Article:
I’m confused about women’s health issues, including access to abortion, Obamacare, Affordable Care Act, etc. Could you write a layperson’s version of what we’re facing in the USA in 2017? You have a lot of experience as a nurse and midwife, and a great deal of education, plus you’ve worked with all sorts of populations around the world. That’s something I liked about marching on Saturday. I marched to support rights of women in ALL countries, including American women living in poverty. Thank you

Oh dear anon… this would be much easier to answer if you asked me to reply in 100 words or fewer. I shall attempt to do my best to answer your question.  

I will say at the outset I wish women did not ever have to choose to have an abortion. I have spent nearly 30 years working with women, so I’ve spoken more often than the average bear to women who have had an abortion. But I’ve yet to meet a woman who has said, “I’m happy I had an abortion.” There may be women who are happy they’ve had an abortion - I’ve just never met one.

Every woman I know who has aborted feels sadness and/or guilt to some degree. Still some women will choose to abort, and if abortion is illegal in the US, many women will find a way to self-abort, or at least they will attempt it. This means more women will die. Some of my older colleagues have cared for women who tried to self-abort. To a person, they say “never again should women in the US be forced to try to end a pregnancy without competent and skilled care.”

In a perfect world, all pregnancies would happen at a time in a women’s life when she is supported and loved. That perfect world does not exist. I do not believe Roe v. Wade will be overturned, but I DO believe the Trump administration will cut funding to Planned Parenthood. There are about 650 PP locations in the U.S. In addition to abortion services, PP clinics provide STD treatment, pap smears, breast exams, and family planning services.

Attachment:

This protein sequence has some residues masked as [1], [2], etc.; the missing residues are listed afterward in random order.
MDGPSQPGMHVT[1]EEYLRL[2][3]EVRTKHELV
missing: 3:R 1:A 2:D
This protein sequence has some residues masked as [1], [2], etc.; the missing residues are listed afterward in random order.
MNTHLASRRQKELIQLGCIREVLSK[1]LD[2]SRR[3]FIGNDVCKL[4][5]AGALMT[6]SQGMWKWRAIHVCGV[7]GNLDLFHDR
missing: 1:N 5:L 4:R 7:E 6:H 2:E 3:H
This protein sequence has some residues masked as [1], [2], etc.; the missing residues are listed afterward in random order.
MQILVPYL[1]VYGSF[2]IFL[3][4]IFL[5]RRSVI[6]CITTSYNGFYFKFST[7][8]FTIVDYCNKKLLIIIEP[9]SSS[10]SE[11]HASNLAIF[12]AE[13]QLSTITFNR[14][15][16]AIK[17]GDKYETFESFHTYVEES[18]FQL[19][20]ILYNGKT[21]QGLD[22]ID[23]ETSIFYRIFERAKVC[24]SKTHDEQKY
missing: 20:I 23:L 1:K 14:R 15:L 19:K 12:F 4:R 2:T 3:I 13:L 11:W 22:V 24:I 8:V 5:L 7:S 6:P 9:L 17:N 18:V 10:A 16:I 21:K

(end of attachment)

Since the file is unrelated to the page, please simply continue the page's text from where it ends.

It is well documented the U.S. is facing an increasing shortage of maternity care providers:,,

About 50 percent of all counties in the US do not have a maternity care provider, i.e. an OB-GYN, Nurse-Midwife, or Family Physician qualified to provide care to childbearing women. The good news is the recent Improving Access to Maternity Care Act, a bipartisan bill that would require the Health Resources and Services Administration (HRSA) to identify regional shortages of maternity health professionals around the country. The bill would allow the National Health Service Corps, a unit of the Department of Health and Human Services created to address medical provider shortages in underserved areas, to place more OB-GYNs and certified nurse midwives in those areas. The bill goes next to the Senate and if passed there, it goes on to the President’s desk for signature.

The Affordable Care Act (ACA), commonly known as Obamacare, has enabled millions of previously uninsured persons to obtain health care coverage. Vulnerable populations have benefited greatly under health care reform. Many of us are wary about what the nation’s new political landscape portends for health care benefits, particularly for poor and hard-to-insure people. The ACA has enabled health insurance coverage to reach an all-time high in our country, with more than 90 percent of individuals in the U.S. covered, but it is under grave threat.

The Trump administration has already begun to repeal major provisions of the ACA. With Republican majorities in Congress, and a president uniting with them in opposition to the ACA, the path for repeal legislation to pass and be signed into law is wide open. This would be devastating to the 22 million Americans who have benefited from the law’s provisions, and to those who care for them. The ACA is not perfect - President Obama was the first to admit tweaking was necessary in several areas. But repealing major provisions without having a clear replacement plan ready for implementation is foolish and shortsighted.

What saddens me most about what I’ve heard from the Trump administration about health care is the seemingly increased focus on American nationalism - the “make America great” and “America first” mentality - will likely lead to significant decreases in foreign aid to organizations providing care to vulnerable populations globally. We are not an isolated island, we do not stand alone, we are all interconnected, and we will be much less the country our foremothers and forefathers intended us to be if we turn our backs on the suffering people of our world.

Photo by Andrea Bruce

Twin newborns in MSF’s hospital in Khost, Afghanistan. The postnatal period is the most dangerous time for mothers and babies: 75% of all neonatal deaths and more than 35% of maternal deaths occur during the first week after birth. Read stories from the field about the challenges to providing pre and postnatal care in Because Tomorrow Needs Her: